In order to continue plant diversity, various commercial and private organizations have created seed banks to collect and preserve heirloom seeds. The Cherokee Nation’s seed bank is where native seeds used by the tribe for generations are preserved. Seeds from the bank are planted, crops harvested, and fresh seeds stored to ensure the tribe’s unique strains of ancient foods continue to be handed down from one generation to the next.

Tucson’s Native Seeds/SEARCH is a non-profit organization that collects and sells native southwest seeds. Their store, located at 3061 N. Campbell Ave., also sells a variety of food products and other items related to desert plants.

Seed-Savers Exchange is one of the best known sources for heirloom seeds in the U.S. Members from every state save and share heirloom seeds from their gardens through this organization whose goal is to preserve as many heirloom varieties as possible.

The organization was started when Diane Ott Wheatley’s terminally-ill grandfather gave her seeds from a morning glory and a German pink tomato grown in his garden. The seeds had originally come from Bavaria and were carried by her grandfather’s parents to Iowa when they immigrated in the 1870s.

Diane and her husband planted the seeds and shared them with other gardeners. From that handful of heirloom seeds, Seed-Savers Exchange began. It now maintains 890 acres of heirloom plants.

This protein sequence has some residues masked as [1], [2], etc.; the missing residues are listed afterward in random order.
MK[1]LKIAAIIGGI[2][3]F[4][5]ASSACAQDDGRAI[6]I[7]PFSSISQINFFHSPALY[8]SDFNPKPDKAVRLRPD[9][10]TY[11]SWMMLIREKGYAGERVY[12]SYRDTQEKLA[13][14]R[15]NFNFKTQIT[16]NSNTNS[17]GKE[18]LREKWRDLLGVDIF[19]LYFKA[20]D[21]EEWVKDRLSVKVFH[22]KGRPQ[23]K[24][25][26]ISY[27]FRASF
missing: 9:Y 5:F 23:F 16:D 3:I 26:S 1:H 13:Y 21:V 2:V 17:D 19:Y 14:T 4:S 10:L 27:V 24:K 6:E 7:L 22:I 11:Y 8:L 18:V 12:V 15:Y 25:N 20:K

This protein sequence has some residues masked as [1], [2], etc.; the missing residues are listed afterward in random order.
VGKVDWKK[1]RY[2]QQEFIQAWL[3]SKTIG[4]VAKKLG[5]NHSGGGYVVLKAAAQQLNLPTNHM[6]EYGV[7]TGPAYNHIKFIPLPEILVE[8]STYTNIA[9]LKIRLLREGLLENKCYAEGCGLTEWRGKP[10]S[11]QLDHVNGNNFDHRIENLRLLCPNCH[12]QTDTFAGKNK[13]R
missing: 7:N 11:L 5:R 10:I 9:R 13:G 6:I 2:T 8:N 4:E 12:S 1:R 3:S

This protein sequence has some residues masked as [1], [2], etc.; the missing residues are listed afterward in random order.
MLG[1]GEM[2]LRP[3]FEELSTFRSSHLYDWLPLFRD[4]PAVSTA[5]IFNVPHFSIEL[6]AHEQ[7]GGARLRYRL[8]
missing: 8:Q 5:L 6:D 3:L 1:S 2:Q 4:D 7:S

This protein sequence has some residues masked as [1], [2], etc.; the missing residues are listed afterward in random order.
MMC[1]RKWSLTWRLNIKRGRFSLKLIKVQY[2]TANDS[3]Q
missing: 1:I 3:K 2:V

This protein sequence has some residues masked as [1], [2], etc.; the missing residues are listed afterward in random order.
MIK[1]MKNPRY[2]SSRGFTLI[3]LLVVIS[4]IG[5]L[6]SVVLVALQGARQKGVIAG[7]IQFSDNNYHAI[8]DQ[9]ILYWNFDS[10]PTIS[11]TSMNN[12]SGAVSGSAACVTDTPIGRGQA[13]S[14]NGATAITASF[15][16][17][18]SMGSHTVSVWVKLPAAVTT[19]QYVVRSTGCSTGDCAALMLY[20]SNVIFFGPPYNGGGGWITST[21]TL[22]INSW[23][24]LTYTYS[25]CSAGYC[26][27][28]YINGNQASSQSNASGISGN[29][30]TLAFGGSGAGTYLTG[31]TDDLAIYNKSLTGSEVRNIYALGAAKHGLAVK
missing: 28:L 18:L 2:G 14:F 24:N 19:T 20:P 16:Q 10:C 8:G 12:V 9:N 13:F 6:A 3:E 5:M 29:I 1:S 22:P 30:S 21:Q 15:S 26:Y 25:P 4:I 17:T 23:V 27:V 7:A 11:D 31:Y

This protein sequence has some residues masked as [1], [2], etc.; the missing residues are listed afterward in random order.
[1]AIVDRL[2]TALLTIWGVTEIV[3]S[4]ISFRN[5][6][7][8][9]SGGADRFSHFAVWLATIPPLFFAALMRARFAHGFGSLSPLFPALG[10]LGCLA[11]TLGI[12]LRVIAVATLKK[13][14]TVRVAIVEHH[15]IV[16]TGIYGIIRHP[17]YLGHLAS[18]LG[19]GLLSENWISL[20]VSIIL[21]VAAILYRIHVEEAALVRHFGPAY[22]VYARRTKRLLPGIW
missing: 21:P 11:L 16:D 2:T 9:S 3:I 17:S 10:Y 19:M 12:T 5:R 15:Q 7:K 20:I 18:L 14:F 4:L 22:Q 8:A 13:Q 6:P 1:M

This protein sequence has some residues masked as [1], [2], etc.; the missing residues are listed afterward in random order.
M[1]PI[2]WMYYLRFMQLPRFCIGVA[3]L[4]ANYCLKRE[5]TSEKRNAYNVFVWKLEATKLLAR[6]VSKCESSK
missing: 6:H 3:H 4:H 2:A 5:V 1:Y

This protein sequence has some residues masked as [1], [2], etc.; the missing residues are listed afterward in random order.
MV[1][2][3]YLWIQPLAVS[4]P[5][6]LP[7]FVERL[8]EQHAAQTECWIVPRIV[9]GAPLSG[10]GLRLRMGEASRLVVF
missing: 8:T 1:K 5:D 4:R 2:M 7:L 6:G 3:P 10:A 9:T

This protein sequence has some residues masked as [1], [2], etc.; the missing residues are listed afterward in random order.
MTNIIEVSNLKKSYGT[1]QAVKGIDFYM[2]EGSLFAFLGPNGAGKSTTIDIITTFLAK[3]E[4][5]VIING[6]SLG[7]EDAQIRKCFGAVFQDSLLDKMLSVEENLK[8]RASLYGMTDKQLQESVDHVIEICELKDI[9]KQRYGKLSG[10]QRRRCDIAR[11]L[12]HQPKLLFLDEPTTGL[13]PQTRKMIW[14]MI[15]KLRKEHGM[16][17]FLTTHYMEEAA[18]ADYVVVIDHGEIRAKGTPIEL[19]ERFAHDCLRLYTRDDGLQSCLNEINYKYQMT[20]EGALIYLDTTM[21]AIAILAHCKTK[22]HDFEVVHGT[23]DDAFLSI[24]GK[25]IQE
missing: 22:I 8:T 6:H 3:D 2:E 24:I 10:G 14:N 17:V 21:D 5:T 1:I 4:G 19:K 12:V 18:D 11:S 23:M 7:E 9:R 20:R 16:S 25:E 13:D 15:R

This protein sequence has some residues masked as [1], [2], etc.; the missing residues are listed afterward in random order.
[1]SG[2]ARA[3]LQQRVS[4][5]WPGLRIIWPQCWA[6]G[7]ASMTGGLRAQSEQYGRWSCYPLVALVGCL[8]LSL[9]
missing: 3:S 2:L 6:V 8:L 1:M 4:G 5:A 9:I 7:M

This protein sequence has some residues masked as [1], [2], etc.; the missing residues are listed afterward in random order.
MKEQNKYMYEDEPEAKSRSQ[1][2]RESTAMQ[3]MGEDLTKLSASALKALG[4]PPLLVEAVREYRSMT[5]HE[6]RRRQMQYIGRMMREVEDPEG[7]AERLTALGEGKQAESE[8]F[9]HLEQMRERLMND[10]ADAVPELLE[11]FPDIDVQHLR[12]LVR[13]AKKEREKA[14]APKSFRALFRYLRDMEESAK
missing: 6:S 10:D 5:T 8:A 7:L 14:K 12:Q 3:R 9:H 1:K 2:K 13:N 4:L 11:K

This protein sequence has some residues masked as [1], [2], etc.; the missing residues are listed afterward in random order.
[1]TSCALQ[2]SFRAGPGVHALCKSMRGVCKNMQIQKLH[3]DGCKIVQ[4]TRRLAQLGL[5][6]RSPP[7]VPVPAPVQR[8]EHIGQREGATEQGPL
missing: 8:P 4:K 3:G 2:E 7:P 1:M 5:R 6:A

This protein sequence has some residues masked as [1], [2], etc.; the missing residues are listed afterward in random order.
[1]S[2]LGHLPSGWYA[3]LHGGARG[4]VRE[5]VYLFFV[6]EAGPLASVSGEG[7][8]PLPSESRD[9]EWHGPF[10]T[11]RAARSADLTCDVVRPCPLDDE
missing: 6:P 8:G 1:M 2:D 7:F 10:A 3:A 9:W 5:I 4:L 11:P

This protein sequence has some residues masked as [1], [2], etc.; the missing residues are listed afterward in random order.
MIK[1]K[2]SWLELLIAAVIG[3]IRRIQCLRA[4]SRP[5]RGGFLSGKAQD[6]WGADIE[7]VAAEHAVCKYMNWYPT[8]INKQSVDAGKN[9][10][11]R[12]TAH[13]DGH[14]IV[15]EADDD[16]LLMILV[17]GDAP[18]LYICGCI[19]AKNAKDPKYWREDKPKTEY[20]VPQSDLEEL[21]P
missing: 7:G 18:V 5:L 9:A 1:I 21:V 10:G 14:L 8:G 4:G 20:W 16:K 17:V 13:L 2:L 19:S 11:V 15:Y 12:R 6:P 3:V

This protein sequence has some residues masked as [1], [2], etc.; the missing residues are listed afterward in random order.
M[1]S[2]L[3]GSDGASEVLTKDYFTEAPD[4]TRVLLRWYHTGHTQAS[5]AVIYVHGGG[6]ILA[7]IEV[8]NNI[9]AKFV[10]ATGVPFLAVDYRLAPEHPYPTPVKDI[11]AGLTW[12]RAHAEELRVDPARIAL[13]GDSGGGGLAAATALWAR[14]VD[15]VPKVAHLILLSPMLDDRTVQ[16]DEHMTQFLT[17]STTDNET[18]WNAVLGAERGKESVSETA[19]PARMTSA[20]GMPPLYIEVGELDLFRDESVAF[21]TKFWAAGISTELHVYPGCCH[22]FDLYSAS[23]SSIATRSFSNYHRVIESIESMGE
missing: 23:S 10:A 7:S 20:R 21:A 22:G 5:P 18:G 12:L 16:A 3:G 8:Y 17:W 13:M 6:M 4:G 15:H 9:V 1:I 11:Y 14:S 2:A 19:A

The most famous worldwide seed saver organization is sponsored by Norway and is called the Svalbard Global Seed Vault. It was opened in 2008. The vault is the ultimate safety net for one of the world’s most important natural resources – the world’s seed collections. The vault is located on the Norwegian island of Spitsbergen in the Arctic Svalbard area, 1,800 miles from the North Pole.

It is managed by the Global Crop Diversity Trust, Nordic Genetic Resource Center and Norway. Presently, Norway pays the costs of maintaining the vault. The Global Crop Diversity Trust sends representatives around the world educating countries about the need to store seeds in the vault.

The vault provides a back-up for seeds that are already stored in seed banks throughout the world in case those seed banks are lost because of natural disasters, war, or mismanagement of crops. The vault works similar to a bank where individual countries deposit seeds and retain ownership. Countries who deposit seeds can access their deposited seeds only if a stored variety becomes endangered or extinct.

Donated seeds are kept in sealed packets and stored in “black boxes” at -18 degrees C (-0.4 degrees F). The underground facility is dug into the side of a mountain and can hold several million seed varieties. The permafrost and thick rock surrounding the building ensure seed samples will remain frozen even if power is lost at the facility.